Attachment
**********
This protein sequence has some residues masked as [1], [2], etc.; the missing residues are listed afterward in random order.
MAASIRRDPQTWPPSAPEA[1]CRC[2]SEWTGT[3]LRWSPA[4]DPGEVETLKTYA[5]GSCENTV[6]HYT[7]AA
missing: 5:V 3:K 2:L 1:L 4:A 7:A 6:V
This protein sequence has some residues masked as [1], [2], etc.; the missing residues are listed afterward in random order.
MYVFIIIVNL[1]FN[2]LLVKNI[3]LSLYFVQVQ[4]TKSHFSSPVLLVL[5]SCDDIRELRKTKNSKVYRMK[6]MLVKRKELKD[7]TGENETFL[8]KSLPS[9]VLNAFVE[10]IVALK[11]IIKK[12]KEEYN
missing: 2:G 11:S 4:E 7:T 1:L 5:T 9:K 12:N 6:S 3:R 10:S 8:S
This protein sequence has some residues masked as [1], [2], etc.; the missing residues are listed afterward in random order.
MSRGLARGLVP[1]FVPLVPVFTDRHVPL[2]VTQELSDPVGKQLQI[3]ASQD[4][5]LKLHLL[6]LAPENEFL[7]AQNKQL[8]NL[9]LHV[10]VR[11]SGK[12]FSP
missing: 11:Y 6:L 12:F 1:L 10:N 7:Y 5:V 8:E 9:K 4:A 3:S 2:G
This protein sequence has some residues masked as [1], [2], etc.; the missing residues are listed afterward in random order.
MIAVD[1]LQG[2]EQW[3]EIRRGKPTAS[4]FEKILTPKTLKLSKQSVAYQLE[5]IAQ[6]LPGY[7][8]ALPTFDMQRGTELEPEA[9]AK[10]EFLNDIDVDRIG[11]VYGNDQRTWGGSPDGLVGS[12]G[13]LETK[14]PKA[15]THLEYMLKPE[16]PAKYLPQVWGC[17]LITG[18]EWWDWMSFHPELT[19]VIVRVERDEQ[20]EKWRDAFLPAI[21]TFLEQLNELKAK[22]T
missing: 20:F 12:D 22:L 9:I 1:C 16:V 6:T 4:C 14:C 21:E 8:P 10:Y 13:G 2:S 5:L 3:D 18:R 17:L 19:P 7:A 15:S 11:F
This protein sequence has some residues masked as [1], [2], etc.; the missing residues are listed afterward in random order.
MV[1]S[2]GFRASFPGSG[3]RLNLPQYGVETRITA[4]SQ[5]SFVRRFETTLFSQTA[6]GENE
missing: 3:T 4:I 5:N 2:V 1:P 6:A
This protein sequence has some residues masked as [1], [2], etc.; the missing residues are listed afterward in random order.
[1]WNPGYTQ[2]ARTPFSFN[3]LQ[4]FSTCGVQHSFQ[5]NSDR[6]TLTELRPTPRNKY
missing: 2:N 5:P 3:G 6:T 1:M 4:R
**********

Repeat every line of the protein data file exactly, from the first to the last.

This protein sequence has some residues masked as [1], [2], etc.; the missing residues are listed afterward in random order.
MAASIRRDPQTWPPSAPEA[1]CRC[2]SEWTGT[3]LRWSPA[4]DPGEVETLKTYA[5]GSCENTV[6]HYT[7]AA
missing: 5:V 3:K 2:L 1:L 4:A 7:A 6:V
This protein sequence has some residues masked as [1], [2], etc.; the missing residues are listed afterward in random order.
MYVFIIIVNL[1]FN[2]LLVKNI[3]LSLYFVQVQ[4]TKSHFSSPVLLVL[5]SCDDIRELRKTKNSKVYRMK[6]MLVKRKELKD[7]TGENETFL[8]KSLPS[9]VLNAFVE[10]IVALK[11]IIKK[12]KEEYN
missing: 2:G 11:S 4:E 7:T 1:L 5:T 9:K 12:N 6:S 3:R 10:S 8:S
This protein sequence has some residues masked as [1], [2], etc.; the missing residues are listed afterward in random order.
MSRGLARGLVP[1]FVPLVPVFTDRHVPL[2]VTQELSDPVGKQLQI[3]ASQD[4][5]LKLHLL[6]LAPENEFL[7]AQNKQL[8]NL[9]LHV[10]VR[11]SGK[12]FSP
missing: 11:Y 6:L 12:F 1:L 10:N 7:Y 5:V 8:E 9:K 4:A 3:S 2:G
This protein sequence has some residues masked as [1], [2], etc.; the missing residues are listed afterward in random order.
MIAVD[1]LQG[2]EQW[3]EIRRGKPTAS[4]FEKILTPKTLKLSKQSVAYQLE[5]IAQ[6]LPGY[7][8]ALPTFDMQRGTELEPEA[9]AK[10]EFLNDIDVDRIG[11]VYGNDQRTWGGSPDGLVGS[12]G[13]LETK[14]PKA[15]THLEYMLKPE[16]PAKYLPQVWGC[17]LITG[18]EWWDWMSFHPELT[19]VIVRVERDEQ[20]EKWRDAFLPAI[21]TFLEQLNELKAK[22]T
missing: 20:F 12:D 22:L 9:I 1:C 16:V 6:T 4:C 14:C 21:E 8:P 10:Y 13:G 2:S 5:L 3:D 18:R 17:L 19:P 7:A 15:S 11:F
This protein sequence has some residues masked as [1], [2], etc.; the missing residues are listed afterward in random order.
MV[1]S[2]GFRASFPGSG[3]RLNLPQYGVETRITA[4]SQ[5]SFVRRFETTLFSQTA[6]GENE
missing: 3:T 4:I 5:N 2:V 1:P 6:A
This protein sequence has some residues masked as [1], [2], etc.; the missing residues are listed afterward in random order.
[1]WNPGYTQ[2]ARTPFSFN[3]LQ[4]FSTCGVQHSFQ[5]NSDR[6]TLTELRPTPRNKY
missing: 2:N 5:P 3:G 6:T 1:M 4:R